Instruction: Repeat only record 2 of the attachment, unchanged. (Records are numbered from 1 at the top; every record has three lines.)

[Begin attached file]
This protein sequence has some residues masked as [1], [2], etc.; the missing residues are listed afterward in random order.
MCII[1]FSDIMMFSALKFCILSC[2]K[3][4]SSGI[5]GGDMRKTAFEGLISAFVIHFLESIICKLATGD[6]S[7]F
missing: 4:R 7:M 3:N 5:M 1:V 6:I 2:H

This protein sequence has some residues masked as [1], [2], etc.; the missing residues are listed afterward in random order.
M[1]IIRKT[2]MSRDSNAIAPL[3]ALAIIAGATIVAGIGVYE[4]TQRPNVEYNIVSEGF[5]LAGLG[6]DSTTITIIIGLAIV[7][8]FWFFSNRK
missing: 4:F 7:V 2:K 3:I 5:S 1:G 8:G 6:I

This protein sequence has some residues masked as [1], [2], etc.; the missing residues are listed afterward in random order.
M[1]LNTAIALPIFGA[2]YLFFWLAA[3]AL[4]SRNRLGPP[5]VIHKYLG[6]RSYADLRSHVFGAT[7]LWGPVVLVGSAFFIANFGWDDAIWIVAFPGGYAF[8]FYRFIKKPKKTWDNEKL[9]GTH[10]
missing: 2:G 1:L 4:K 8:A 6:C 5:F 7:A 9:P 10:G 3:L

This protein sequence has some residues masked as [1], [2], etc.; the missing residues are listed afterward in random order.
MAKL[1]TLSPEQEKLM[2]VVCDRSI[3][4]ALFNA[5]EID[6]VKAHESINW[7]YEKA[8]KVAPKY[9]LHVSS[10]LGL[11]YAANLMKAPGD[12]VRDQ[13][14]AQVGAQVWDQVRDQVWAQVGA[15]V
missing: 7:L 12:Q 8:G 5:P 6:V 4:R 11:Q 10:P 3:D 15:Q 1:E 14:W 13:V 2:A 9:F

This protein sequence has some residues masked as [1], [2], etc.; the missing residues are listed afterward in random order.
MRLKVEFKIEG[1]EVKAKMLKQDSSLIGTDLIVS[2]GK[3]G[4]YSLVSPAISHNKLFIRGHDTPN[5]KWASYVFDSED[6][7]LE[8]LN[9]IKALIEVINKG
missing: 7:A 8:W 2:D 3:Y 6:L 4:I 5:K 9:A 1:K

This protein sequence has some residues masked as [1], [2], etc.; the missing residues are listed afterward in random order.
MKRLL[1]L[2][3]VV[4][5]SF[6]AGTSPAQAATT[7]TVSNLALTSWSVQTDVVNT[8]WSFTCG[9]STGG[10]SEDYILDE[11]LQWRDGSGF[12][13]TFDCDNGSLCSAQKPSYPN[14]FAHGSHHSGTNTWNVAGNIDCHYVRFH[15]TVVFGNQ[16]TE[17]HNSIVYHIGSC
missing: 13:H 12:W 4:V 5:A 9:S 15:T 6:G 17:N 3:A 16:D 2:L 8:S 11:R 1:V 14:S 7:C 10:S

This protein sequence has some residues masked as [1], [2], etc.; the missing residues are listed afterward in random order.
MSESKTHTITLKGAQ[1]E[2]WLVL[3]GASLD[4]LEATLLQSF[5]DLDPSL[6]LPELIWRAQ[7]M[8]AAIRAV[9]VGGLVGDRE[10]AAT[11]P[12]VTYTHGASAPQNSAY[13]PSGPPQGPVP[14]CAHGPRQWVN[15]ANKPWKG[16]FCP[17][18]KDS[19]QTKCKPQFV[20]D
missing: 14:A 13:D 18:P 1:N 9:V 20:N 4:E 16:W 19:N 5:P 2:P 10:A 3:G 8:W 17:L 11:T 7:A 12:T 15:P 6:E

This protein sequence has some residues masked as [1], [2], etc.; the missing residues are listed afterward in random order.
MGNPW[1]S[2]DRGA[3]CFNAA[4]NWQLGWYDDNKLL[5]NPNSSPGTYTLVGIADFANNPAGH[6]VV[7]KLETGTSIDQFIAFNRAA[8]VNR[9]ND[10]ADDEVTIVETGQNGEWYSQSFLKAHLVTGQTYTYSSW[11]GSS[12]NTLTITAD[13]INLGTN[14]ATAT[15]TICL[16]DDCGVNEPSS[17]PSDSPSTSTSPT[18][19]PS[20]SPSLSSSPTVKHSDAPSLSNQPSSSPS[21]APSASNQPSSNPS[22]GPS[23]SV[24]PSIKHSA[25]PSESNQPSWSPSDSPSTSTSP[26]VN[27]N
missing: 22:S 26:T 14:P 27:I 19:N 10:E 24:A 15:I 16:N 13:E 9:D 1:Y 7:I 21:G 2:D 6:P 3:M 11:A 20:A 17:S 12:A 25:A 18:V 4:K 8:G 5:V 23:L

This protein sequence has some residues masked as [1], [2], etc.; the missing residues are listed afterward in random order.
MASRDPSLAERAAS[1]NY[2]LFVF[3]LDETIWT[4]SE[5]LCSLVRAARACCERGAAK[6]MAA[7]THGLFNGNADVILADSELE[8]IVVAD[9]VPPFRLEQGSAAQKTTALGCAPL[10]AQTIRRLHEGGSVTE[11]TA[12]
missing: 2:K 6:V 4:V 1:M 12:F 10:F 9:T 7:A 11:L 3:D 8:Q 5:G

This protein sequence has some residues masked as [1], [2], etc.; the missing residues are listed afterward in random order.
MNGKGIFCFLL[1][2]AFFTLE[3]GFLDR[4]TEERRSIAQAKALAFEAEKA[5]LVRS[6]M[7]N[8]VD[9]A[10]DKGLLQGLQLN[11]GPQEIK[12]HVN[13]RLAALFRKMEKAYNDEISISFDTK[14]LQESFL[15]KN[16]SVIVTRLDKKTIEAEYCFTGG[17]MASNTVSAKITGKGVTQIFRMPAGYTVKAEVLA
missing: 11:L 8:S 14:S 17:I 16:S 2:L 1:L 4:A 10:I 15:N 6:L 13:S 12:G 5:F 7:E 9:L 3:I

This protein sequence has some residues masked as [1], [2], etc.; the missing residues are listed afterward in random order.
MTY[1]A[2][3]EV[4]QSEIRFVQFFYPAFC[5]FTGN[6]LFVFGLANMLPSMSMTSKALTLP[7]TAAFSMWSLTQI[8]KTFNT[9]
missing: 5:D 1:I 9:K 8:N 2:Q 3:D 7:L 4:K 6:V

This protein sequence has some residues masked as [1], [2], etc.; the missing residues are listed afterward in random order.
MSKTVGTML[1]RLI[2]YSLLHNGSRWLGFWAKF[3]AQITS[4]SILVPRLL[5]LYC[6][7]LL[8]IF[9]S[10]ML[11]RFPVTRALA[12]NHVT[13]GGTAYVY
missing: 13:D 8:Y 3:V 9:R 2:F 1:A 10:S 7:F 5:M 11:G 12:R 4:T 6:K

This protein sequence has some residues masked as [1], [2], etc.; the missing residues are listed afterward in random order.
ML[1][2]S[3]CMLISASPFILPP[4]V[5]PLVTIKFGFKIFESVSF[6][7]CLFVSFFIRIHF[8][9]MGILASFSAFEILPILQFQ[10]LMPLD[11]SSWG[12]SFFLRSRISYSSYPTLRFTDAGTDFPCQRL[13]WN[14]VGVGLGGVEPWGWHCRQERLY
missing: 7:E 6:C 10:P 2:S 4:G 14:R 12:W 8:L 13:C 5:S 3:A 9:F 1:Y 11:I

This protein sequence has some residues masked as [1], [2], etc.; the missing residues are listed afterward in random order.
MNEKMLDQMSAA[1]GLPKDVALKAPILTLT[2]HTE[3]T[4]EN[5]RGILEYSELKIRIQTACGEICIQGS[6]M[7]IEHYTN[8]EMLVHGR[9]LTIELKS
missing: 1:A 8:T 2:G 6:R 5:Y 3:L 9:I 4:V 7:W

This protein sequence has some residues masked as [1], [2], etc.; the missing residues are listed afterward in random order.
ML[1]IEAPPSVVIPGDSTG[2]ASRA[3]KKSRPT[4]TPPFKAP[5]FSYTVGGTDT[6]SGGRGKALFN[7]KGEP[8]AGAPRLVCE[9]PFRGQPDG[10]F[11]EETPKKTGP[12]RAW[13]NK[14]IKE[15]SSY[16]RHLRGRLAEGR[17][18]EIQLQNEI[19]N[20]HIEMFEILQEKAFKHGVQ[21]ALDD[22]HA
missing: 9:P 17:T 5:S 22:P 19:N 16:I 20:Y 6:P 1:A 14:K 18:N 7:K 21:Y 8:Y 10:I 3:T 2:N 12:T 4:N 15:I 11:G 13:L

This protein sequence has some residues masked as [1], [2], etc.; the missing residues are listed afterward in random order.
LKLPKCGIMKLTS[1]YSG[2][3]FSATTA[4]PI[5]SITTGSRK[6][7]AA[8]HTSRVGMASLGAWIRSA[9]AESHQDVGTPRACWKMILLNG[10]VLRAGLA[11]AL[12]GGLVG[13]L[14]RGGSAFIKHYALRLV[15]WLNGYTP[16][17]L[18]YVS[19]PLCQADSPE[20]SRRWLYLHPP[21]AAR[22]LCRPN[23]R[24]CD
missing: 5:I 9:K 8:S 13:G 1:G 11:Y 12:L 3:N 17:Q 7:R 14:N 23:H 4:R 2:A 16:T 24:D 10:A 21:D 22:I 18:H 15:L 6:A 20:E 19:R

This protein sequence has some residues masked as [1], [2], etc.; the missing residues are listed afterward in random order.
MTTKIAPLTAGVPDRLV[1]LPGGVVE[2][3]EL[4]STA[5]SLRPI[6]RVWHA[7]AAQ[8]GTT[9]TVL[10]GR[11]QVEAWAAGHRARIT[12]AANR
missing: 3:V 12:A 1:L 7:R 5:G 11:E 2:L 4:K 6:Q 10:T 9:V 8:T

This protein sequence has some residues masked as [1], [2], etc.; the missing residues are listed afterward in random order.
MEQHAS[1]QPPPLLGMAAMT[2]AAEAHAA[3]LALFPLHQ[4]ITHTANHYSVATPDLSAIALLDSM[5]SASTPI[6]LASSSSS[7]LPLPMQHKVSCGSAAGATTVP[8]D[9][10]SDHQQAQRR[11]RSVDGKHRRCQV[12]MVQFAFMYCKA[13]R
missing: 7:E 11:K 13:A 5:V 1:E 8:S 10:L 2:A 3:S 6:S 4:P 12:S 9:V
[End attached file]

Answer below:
This protein sequence has some residues masked as [1], [2], etc.; the missing residues are listed afterward in random order.
M[1]IIRKT[2]MSRDSNAIAPL[3]ALAIIAGATIVAGIGVYE[4]TQRPNVEYNIVSEGF[5]LAGLG[6]DSTTITIIIGLAIV[7][8]FWFFSNRK
missing: 4:F 7:V 2:K 3:I 5:S 1:G 8:G 6:I